Seven districts were carved out of OB, two members to represent each district were set, and the first election to the Board drew thousands of residents, property-owners and businesses to vote in its historic 1976 plebiscite. The OB Planning Board thus became the very first, democratically-elected planning committee in San Diego and in fact, in all California. Over the years, other communities in San Diego have modeled their own planning committees on the Ocean Beach experiment. And today, it’s recognized as the grand-parent of all planning boards.
Because today’s Board was created in response to a planning crisis and was formed by the grassroots, it stands as a very real people’s institution and model, and it deserves the community’s involvement, interest, support – and protection.
Protection from what? – you might ask.
From day one, the City’s support of the Board has been ambivalent at best, despite the Board’s codification within the San Diego Municipal Code. And at times, it has appeared that the City wants to undermine the scope and breadth of the Board’s authority. One way the City has done this is to insist on “re-writes” or “updates” of the Ocean Beach Precise Plan – the guiding document for the Board over the years. Critics see these attempts as efforts to water-down one of the most “green” and innovative design plans under the City’s rubric. In fact, there is an update process going on currently involving community-minded volunteers who have tried to respond to the City’s insistence for conformity to the over-all design plan of the entire City. This update will soon be made public.
Another threat comes from the economic downturn the City and the entire country has experienced over the last several years. With less money around, there is less building going on in OB and elsewhere. With less building, there are fewer numbers of projects that go before the Board. Sometimes recently, there is virtually nothing on the Board’s agenda, and some meetings have even been canceled due to the lack of projects to review. This has created an absence of interest in the Board itself. A falling concern or interest in the Board has translated into fewer numbers of candidates for the vacate seats on the Board.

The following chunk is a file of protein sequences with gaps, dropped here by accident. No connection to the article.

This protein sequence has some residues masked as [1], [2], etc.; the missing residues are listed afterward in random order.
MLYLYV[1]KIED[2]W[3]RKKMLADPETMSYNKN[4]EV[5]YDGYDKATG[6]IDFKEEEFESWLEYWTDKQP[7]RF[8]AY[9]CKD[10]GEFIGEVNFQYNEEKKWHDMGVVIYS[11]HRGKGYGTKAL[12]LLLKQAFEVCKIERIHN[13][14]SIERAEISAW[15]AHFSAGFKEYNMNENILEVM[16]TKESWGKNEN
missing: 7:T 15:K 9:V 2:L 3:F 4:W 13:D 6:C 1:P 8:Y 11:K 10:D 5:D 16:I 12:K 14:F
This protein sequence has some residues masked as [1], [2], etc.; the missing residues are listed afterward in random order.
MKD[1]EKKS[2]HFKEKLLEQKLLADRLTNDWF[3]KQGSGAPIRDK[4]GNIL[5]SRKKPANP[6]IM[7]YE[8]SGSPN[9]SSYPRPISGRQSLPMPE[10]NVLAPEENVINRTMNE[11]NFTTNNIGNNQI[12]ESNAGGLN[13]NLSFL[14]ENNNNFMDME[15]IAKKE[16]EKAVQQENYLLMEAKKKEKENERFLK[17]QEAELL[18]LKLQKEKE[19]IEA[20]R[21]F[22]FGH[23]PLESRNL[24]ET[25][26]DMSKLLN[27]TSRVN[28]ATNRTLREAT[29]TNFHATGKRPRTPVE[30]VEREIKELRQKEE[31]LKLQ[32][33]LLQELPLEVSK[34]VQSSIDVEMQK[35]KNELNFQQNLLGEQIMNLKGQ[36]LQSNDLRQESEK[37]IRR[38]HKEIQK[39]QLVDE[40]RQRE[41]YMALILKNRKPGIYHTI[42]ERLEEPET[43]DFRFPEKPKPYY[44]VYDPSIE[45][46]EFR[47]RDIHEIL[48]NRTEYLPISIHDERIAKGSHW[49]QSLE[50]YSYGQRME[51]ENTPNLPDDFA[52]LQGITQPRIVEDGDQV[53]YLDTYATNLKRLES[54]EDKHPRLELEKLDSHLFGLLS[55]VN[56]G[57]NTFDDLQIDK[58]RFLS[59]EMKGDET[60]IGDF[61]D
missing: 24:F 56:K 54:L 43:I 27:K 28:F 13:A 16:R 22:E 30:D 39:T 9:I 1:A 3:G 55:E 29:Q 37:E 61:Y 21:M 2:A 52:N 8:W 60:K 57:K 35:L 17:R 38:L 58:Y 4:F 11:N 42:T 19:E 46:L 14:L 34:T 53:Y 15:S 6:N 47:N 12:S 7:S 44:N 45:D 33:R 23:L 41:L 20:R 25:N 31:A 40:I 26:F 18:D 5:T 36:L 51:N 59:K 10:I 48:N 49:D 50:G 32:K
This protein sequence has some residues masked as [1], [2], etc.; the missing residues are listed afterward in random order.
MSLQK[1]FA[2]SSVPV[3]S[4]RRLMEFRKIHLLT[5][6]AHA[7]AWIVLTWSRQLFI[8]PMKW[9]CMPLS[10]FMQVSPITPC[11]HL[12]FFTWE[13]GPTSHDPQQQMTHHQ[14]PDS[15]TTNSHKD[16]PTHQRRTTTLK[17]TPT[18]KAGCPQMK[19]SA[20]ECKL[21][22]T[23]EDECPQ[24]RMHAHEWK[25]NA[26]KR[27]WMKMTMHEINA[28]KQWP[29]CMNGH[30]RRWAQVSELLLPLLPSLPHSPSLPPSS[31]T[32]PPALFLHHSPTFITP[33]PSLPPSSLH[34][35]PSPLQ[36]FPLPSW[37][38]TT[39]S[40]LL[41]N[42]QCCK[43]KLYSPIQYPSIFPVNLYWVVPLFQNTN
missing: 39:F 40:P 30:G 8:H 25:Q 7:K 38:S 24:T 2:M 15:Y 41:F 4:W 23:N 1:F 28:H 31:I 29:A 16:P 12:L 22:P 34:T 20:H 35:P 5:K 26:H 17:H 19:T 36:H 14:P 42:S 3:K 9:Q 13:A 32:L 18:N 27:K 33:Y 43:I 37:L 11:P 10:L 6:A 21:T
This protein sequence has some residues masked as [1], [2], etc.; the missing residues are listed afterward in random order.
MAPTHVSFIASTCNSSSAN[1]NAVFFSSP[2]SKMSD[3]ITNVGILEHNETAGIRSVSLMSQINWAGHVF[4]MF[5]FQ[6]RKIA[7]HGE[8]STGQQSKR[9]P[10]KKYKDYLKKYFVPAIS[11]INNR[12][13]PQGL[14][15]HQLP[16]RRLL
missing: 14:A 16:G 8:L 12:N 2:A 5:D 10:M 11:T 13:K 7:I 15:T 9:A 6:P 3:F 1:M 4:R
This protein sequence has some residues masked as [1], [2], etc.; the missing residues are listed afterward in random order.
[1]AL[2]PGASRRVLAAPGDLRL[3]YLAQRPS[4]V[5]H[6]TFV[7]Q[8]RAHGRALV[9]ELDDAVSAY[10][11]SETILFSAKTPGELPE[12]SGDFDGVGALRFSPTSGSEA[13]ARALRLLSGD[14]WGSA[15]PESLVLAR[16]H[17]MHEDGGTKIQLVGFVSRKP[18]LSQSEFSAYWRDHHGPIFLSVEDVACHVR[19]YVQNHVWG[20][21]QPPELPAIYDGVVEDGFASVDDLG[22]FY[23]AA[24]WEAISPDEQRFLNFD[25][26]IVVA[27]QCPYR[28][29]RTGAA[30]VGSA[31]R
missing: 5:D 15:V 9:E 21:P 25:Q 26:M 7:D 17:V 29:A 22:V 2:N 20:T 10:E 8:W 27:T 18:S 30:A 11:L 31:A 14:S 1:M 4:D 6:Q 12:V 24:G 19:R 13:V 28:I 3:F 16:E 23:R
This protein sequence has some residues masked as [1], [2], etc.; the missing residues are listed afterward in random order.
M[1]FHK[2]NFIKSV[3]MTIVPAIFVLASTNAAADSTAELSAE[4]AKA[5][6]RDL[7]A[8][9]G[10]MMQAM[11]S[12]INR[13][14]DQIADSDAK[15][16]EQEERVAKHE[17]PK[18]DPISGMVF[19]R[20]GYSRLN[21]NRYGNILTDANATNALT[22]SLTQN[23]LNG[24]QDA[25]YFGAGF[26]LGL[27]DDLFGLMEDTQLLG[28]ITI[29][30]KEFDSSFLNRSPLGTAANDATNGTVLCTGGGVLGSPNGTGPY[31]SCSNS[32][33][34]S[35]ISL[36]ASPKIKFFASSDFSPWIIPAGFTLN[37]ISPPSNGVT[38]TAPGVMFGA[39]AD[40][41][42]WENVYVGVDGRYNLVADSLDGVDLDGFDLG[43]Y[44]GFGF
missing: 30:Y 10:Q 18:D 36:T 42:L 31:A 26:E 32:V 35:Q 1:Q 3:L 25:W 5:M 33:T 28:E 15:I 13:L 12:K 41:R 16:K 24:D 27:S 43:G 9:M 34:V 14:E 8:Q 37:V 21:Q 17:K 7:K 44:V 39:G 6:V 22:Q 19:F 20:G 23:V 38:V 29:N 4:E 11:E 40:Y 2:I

And if the City believes there is no more interest in the OB Planning Board, it has the power to simply dismantle it. This cannot be allowed to happen, for it would throw away a third of a century of urban planning by our community.
Another way the City undermines the OB Planning Board is in how the different City departments ignore it. The recent experience we had in saving the Torrey Pine on Longbranch Avenue is a good example of this. Until community activists trying to save the tree made an agreement with the City’s arborists and Street Division managers to come before the Board for a decision and use it as a sounding board, the forum the Board provides would have been passed up, despite declarations by City staff to the contrary.
Any decision involving land use, recreation, infrastructure, planning, public right of way, trees, streets and their maintenance needs to come before the Board – for at least an advisory opinion by, of and from the community. This doesn’t happen all that much. Yes, City reps appear at the Board – as they do at the OB Town Council and Mainstreet meetings – but usually it’s after a decision has been made. In fact, more City service personnel use the Town Council – despite its unrepresentative nature – to make announcements about decisions that affect us all.
So, OBcians need to support our OB Planners. We need to increase the issues that come before it and expand the forum the Board provides. We need to be involved in its elections, its special meetings, learn its history – and continue to make up the volunteers who staff the seats, its sub-committees – and most importantly, its future.
Vote this Tuesday, March 15th, from 4 to 7pm at the OB Rec Center, 4726 Santa Monica Ave.
Attend the Special Meeting on Medical Marijuana Proposal, March 16th, at 6:30 pm also at the Rec Center.